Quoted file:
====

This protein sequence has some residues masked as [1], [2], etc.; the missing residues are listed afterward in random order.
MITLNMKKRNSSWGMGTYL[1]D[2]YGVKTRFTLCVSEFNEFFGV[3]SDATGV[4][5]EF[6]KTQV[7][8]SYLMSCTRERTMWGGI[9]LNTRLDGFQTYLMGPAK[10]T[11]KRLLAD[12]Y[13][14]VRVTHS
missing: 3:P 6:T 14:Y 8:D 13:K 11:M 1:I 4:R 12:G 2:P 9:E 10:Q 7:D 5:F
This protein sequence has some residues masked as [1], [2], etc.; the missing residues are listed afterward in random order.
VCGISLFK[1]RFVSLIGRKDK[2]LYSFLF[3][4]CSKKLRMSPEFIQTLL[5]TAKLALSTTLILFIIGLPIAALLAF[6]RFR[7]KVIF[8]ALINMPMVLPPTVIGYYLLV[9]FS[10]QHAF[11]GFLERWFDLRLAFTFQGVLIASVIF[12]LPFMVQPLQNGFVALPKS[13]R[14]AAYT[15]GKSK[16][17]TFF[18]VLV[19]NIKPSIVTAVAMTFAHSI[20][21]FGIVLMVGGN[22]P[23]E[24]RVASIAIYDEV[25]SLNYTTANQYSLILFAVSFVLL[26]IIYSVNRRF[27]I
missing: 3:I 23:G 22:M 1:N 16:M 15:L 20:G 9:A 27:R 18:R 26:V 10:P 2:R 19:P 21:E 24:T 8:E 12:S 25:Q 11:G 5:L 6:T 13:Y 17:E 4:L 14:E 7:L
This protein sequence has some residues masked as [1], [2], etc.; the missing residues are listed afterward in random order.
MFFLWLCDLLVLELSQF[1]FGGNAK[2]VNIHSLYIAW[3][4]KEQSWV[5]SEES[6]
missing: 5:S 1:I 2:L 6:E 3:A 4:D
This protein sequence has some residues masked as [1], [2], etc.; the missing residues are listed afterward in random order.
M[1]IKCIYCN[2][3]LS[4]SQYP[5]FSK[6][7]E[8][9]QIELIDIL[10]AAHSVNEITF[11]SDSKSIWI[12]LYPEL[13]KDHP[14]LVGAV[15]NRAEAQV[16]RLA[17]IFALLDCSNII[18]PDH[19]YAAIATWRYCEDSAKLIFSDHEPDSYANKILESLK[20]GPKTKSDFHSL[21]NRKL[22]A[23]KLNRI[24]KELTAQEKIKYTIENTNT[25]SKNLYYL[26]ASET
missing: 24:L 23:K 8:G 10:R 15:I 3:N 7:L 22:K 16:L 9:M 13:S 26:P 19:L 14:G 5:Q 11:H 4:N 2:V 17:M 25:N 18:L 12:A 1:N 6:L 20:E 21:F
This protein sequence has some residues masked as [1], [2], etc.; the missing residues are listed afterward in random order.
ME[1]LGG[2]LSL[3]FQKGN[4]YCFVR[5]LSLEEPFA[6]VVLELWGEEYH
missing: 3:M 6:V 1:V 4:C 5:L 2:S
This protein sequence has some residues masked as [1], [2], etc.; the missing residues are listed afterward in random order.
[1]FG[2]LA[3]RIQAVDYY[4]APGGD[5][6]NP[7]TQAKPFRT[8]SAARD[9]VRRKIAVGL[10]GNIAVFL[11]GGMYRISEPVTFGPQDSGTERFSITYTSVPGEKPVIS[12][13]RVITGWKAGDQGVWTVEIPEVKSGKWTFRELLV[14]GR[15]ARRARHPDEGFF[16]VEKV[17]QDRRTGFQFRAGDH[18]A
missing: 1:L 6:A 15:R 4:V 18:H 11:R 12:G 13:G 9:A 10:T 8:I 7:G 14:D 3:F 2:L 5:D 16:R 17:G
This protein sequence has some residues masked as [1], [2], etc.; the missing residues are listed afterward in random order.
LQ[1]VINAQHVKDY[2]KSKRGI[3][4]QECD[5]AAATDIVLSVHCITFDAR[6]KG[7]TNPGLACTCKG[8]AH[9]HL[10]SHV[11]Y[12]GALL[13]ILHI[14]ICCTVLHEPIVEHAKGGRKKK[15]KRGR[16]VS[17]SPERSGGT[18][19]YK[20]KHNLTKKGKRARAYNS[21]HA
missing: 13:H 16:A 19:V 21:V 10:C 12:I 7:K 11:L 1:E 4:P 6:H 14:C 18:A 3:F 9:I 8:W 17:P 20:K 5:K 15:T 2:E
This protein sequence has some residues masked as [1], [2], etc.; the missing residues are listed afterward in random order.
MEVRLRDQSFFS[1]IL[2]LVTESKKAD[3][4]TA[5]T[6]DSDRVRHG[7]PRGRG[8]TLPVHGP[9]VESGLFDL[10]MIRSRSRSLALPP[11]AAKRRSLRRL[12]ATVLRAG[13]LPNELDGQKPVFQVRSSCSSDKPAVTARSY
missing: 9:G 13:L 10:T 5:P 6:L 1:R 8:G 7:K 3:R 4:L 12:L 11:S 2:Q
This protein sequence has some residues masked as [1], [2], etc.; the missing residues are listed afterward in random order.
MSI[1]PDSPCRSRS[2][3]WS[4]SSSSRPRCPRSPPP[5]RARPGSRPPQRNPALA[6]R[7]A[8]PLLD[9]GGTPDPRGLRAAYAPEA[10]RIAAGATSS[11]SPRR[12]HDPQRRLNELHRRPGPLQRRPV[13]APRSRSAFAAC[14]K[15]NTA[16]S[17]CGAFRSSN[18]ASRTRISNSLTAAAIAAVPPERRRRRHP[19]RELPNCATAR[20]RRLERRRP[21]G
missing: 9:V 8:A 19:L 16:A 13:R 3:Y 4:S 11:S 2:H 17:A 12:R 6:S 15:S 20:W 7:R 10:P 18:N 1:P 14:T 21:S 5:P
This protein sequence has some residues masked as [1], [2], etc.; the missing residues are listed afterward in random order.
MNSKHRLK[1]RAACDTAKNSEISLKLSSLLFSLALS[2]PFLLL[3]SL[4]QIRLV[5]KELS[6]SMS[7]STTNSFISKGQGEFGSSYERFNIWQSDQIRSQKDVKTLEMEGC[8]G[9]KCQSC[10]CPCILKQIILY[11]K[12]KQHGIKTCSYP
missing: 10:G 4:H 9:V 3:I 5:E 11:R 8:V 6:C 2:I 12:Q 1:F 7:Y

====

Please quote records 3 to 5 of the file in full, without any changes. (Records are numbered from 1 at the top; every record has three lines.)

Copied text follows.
This protein sequence has some residues masked as [1], [2], etc.; the missing residues are listed afterward in random order.
MFFLWLCDLLVLELSQF[1]FGGNAK[2]VNIHSLYIAW[3][4]KEQSWV[5]SEES[6]
missing: 5:S 1:I 2:L 6:E 3:A 4:D
This protein sequence has some residues masked as [1], [2], etc.; the missing residues are listed afterward in random order.
M[1]IKCIYCN[2][3]LS[4]SQYP[5]FSK[6][7]E[8][9]QIELIDIL[10]AAHSVNEITF[11]SDSKSIWI[12]LYPEL[13]KDHP[14]LVGAV[15]NRAEAQV[16]RLA[17]IFALLDCSNII[18]PDH[19]YAAIATWRYCEDSAKLIFSDHEPDSYANKILESLK[20]GPKTKSDFHSL[21]NRKL[22]A[23]KLNRI[24]KELTAQEKIKYTIENTNT[25]SKNLYYL[26]ASET
missing: 24:L 23:K 8:G 10:R 15:I 3:N 7:L 22:K 16:L 9:M 13:S 26:P 19:L 14:G 5:Q 11:H 4:N 2:V 17:M 25:N 18:L 12:A 1:N 6:L 20:E 21:F
This protein sequence has some residues masked as [1], [2], etc.; the missing residues are listed afterward in random order.
ME[1]LGG[2]LSL[3]FQKGN[4]YCFVR[5]LSLEEPFA[6]VVLELWGEEYH
missing: 3:M 6:V 1:V 4:C 5:L 2:S